Ever Given – what it tells us about supply chains and large container vessels

By Lars Lange, IUMI Secretary General

On 23 March 2021 the container vessel Ever Given grounded in the Suez Canal while transiting northbound - and with two canal pilots onboard – en-route to Rotterdam, Netherlands. Fortunately, all 25 crew were safe and there have been no reports of pollution or cargo damage. The vessel was safely refloated six days later, and the canal re-opened to marine traffic. Some of the blocked vessels chose another route around the Cape of Good Hope to ensure timely arrival in Europe, Asia or elsewhere, whilst others waited for the re-opening of the canal. However, the Ever Given is still being held in the canal at Bitter Lake and the canal authority, the Suez Canal Authority (SCA), claims compensation for expenses made by them.

From a marine insurance perspective, this incident is unlikely to impact significantly on cargo claims as insurance cover does not usually include delays. However, if damage caused by delay is included, this might also affect cargo on other vessels impacted by the closure of the canal. The relevant hull & machinery (H&M) and cargo interests, or their insurers, will likely be responsible for the cost of the salvage operations and any General Average costs that may be incurred. Other claims, including loss of vessel hire or damage to the canal itself are likely to be directed to the protection & indemnity (P&I) or other specialist insurers.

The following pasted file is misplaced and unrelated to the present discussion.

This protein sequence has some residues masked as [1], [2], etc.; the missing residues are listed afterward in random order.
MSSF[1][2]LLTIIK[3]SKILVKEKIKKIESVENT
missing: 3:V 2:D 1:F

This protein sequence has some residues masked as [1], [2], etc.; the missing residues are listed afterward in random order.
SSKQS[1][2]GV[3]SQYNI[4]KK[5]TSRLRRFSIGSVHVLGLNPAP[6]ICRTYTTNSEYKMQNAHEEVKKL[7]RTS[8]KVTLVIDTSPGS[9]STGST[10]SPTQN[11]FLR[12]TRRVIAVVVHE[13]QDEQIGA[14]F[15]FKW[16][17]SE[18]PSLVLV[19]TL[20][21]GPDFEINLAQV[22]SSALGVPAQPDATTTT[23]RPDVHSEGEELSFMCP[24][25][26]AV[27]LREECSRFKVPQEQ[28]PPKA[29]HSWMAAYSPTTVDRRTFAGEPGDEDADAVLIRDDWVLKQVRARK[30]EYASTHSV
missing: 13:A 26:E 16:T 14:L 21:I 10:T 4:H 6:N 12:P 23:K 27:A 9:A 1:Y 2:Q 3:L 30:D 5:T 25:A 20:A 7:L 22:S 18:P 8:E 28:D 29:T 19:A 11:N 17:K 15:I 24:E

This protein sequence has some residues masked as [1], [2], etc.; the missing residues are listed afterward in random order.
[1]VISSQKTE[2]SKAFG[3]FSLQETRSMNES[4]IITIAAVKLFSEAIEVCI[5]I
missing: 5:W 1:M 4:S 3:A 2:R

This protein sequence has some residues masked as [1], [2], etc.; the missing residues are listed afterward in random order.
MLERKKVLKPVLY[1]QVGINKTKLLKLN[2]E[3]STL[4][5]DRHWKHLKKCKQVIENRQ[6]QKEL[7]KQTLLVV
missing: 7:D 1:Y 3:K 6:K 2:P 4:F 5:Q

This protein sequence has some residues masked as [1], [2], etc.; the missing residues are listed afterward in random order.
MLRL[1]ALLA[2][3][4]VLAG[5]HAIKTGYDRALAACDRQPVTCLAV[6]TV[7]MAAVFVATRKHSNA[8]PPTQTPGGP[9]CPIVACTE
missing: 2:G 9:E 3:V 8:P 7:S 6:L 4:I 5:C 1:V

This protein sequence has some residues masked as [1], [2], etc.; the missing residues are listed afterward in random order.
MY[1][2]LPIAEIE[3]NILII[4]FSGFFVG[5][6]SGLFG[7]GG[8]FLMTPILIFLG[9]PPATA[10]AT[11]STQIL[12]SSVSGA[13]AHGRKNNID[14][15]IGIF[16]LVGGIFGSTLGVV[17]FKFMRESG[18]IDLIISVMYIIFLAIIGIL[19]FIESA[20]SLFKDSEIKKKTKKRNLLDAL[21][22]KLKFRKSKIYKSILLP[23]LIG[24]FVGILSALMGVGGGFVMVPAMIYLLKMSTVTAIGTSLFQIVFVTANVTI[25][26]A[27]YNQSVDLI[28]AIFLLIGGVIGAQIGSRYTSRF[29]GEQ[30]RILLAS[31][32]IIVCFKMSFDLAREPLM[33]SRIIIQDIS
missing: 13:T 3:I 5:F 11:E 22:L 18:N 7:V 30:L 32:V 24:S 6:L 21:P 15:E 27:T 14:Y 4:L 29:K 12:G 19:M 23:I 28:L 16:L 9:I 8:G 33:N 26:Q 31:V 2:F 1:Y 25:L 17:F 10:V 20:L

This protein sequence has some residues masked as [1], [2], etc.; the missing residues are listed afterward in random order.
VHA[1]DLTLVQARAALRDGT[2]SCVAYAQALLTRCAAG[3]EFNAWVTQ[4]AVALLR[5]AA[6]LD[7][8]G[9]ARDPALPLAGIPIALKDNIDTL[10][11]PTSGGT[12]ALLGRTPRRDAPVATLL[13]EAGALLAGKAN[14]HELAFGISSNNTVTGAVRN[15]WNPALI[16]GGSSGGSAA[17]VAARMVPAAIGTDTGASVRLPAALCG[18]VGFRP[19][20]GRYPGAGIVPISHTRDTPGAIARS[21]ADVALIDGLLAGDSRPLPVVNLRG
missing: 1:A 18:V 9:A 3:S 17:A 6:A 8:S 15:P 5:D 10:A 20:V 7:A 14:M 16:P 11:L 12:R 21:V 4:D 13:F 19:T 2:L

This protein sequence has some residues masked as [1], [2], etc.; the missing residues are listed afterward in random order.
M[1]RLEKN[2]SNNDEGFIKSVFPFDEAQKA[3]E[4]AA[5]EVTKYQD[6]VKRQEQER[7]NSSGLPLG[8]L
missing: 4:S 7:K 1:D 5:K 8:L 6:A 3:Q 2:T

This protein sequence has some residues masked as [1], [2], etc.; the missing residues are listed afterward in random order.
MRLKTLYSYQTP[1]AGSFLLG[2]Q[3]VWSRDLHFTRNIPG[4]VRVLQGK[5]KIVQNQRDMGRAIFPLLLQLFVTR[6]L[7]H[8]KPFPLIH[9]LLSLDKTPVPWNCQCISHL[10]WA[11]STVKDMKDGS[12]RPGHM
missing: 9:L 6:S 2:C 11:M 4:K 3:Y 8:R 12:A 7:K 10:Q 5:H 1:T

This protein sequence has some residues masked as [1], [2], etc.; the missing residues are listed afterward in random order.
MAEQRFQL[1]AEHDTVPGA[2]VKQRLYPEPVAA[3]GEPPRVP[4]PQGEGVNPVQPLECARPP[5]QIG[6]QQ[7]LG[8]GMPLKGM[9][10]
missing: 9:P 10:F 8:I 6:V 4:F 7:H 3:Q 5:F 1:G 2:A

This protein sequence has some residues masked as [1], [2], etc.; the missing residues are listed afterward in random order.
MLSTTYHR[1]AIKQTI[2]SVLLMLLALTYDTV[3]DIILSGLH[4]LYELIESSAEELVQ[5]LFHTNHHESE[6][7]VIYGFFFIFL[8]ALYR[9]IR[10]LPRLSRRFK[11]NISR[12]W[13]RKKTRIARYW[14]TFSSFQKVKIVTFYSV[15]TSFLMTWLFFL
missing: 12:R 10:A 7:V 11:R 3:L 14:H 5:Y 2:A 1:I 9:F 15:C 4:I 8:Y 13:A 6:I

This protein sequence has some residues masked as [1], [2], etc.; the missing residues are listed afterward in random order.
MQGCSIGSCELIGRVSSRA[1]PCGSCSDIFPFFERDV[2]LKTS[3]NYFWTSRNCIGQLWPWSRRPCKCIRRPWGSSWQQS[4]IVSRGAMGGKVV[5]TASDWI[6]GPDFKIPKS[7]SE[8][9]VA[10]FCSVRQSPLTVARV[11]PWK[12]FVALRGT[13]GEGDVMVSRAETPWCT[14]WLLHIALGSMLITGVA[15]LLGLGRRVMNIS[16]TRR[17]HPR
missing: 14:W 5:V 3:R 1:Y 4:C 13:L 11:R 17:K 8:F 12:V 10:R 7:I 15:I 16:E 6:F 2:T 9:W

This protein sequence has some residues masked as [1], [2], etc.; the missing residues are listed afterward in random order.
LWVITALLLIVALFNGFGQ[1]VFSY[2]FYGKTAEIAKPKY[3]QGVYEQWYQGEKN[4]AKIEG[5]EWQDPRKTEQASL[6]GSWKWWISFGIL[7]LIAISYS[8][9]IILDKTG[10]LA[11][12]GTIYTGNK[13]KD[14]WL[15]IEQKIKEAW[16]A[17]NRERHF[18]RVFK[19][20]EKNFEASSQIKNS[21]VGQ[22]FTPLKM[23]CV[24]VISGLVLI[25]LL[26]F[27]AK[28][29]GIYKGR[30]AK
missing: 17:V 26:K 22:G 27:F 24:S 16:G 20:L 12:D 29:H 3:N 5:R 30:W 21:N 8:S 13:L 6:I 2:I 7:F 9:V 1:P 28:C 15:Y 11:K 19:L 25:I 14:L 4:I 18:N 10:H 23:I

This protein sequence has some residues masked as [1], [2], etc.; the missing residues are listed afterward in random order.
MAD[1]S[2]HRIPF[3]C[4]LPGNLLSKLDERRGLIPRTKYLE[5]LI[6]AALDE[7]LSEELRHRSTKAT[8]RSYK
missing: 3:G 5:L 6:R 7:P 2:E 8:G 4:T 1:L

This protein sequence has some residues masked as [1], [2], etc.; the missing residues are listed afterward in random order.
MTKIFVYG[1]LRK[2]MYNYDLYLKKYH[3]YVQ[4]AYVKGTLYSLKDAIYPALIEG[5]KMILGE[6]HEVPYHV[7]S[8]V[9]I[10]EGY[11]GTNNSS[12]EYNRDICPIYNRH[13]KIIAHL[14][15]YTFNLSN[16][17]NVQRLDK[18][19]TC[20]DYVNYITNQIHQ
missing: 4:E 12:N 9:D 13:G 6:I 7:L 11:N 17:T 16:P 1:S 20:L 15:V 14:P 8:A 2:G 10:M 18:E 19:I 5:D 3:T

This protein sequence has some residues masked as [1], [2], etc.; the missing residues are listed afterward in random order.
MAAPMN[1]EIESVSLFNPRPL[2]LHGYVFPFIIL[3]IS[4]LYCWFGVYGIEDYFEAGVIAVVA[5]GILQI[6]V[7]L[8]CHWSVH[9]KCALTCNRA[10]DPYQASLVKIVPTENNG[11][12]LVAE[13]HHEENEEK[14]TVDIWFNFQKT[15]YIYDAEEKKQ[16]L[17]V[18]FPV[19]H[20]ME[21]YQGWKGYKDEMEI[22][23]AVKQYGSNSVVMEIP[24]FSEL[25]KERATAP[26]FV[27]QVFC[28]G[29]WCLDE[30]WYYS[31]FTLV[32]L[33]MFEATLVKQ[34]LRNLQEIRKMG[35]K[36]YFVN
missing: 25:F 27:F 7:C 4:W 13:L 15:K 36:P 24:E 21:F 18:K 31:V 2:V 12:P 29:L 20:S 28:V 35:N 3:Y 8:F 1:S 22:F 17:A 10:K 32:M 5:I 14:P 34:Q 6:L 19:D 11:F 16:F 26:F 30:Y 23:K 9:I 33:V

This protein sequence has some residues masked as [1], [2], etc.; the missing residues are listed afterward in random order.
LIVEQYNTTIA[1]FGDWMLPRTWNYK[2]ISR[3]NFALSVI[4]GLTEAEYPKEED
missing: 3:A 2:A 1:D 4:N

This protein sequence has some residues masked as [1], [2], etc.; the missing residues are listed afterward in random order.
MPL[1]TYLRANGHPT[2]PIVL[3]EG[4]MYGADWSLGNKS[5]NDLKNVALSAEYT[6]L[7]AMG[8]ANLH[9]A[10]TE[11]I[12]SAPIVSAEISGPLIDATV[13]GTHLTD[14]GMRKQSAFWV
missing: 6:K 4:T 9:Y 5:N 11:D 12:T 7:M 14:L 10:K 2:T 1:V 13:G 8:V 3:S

The trend for larger container vessels has highlighted a number of potential issues over the last few years such as compromised maneuverability in high winds, an increasing number of onboard fires, challenges surrounding salvage, and the lack of availability of suitable repair facilities. Moreover, the incident has shown the vulnerability of supply chains in an international trade system. A single incident can interrupt trade between Europe and Asia for a significant amount of time. And single players such as the SCA are in a position to hold a vessel for a longer period of time.

It is unrealistic that container vessels will be built smaller in the near future. However, do underwriters in their daily business, as well as IUMI on a policy level at the International Maritime Organization (IMO) and elsewhere, have to work on solutions for risk assessment and mitigation for these ultra large container vessels? Fire detection and protection have to be improved. Strategies need to be developed for fewer container losses in rough seas. Bottle necks in important trading routes need alternatives. And the overall vessel design must take the size of the vessel and the according relevant accumulation of risks into account.